4) Sort each of these datasets by log2(fold-change) (or FDR p-value) and grab the top 20.

5) Merge these into a vector v1 <- merge(pc1, pc2) than v2 <- merge(v1, pc3), etc. 51 times or use plyr v1 <- join_all(pc1, pc2, ...., pc51)

Oh yeah and about the pairwise comparisons that have already been done well that's just the thing...I don't know/think they've been done yet. I certainly can't access them from the .html and can't see them in SCRATCH folder (just the cuffdiff_global folder). I guess that's a question I'll have to ask my sequencing facility.

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the sequencing facility has given me cuffdiff results so that is what i have to work with

If you already have the Cuffdiff results, then you already have differentially expressed genes.

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To clarify things I used FPKM values from CuffLinks output not CuffDiff. Here is an image from the sequencing facility: http://i67.tinypic.com/qpj86u.jpg Specifically I used Genes (Symbols) which is the Gene FPKM file just with ensembl_gene_names` added.

The CuffDiff results seen here http://i65.tinypic.com/2ic0jle.png are from 816 pair-wise comparisons. The first week I started here none of these links were clickable and I didn't have access to the cluster to look at files in SCRATCH. Now that I have cluster access I can only see a cuffdiff_global folder http://i67.tinypic.com/ipun7s.png but no individual pairwise comparison results. Should I be using the genes.fpkm_tracking file instead?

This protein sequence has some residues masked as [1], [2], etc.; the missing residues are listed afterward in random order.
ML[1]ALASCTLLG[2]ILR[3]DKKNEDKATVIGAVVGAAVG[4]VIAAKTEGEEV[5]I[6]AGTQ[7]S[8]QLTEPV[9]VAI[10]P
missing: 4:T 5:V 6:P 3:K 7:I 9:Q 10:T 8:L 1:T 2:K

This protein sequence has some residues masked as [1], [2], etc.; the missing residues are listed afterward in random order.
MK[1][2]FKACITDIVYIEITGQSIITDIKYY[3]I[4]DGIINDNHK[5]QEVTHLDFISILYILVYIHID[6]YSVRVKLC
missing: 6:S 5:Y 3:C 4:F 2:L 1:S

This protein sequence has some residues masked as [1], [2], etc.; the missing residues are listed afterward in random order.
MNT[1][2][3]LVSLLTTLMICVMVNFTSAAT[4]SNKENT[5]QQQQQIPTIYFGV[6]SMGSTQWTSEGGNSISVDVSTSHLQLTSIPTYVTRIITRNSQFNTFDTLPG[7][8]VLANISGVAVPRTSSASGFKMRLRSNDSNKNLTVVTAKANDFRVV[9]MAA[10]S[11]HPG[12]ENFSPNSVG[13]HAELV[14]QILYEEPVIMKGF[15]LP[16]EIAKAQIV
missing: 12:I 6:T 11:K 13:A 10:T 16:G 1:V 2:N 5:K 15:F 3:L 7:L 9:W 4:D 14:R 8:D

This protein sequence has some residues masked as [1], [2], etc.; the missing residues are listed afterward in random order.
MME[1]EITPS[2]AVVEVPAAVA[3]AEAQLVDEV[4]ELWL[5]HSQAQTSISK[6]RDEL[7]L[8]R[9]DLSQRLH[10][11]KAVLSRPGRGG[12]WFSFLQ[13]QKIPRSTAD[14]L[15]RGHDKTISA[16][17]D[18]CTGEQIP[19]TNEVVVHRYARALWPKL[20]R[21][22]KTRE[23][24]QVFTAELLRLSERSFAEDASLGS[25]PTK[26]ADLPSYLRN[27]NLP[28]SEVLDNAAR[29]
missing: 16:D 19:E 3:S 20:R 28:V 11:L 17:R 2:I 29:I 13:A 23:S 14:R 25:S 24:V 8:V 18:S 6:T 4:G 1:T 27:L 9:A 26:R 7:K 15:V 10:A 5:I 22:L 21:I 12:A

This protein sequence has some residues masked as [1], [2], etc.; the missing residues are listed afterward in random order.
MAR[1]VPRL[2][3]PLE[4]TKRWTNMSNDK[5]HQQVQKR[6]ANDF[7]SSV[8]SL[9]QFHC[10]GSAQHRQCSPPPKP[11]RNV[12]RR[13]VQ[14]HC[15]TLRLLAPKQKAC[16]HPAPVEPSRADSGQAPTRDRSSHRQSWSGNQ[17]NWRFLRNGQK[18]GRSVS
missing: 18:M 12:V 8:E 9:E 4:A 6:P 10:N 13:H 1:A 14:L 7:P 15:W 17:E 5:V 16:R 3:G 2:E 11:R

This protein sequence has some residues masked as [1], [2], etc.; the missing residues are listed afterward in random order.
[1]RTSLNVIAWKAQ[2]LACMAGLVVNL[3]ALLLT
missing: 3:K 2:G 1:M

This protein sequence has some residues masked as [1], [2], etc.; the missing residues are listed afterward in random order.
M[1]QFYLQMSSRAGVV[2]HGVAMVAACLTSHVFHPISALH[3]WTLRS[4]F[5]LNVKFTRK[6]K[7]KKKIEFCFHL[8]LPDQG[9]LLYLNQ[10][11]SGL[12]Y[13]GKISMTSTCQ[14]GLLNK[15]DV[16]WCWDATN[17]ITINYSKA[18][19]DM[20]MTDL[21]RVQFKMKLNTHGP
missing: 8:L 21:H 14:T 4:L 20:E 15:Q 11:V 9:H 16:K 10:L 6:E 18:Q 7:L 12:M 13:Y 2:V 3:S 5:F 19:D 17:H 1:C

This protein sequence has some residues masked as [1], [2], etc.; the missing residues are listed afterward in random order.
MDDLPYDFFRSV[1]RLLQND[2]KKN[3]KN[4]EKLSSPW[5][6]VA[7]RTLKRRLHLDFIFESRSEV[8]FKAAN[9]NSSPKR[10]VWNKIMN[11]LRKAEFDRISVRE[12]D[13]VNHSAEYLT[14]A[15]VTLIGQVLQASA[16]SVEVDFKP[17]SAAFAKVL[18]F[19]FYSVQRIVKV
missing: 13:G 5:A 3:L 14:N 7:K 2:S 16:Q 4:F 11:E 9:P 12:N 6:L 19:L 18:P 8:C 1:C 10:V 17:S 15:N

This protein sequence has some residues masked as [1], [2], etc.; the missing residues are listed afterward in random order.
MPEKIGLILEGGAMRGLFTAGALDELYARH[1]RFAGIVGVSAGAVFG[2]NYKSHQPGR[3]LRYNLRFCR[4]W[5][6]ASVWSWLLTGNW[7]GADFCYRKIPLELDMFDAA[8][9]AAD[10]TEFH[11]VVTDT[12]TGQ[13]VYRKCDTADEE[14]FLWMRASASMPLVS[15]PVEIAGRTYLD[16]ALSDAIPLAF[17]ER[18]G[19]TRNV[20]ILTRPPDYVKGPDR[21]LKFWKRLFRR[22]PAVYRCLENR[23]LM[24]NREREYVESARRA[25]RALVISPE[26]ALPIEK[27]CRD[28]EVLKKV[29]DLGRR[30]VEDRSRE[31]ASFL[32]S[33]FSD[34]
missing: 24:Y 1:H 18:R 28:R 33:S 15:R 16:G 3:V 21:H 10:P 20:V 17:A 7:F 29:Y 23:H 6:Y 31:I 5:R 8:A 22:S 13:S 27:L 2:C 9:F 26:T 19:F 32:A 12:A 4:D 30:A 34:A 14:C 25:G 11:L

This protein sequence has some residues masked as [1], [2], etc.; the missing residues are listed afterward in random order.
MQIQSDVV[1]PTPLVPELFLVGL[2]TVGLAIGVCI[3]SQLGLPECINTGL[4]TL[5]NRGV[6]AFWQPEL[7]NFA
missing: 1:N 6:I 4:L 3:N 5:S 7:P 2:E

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5.2 years ago

Dear Ashish,

For your situation, I would not use MeV.

I recommend reading your data into R and then transforming to Z scale via zFPKM. You may then use standard statistical tests on these Z-scores for the purpose of identifying statistically significant genes.

You may take a look at this thread where I give some information on producing heatmaps in R: How to cluster the upregulated and downregulated genes in heatmap?

Also, here is a more advanced version of a heatmap in R: How to plot a heatmap with two different distance matrices for X and Y

Kevin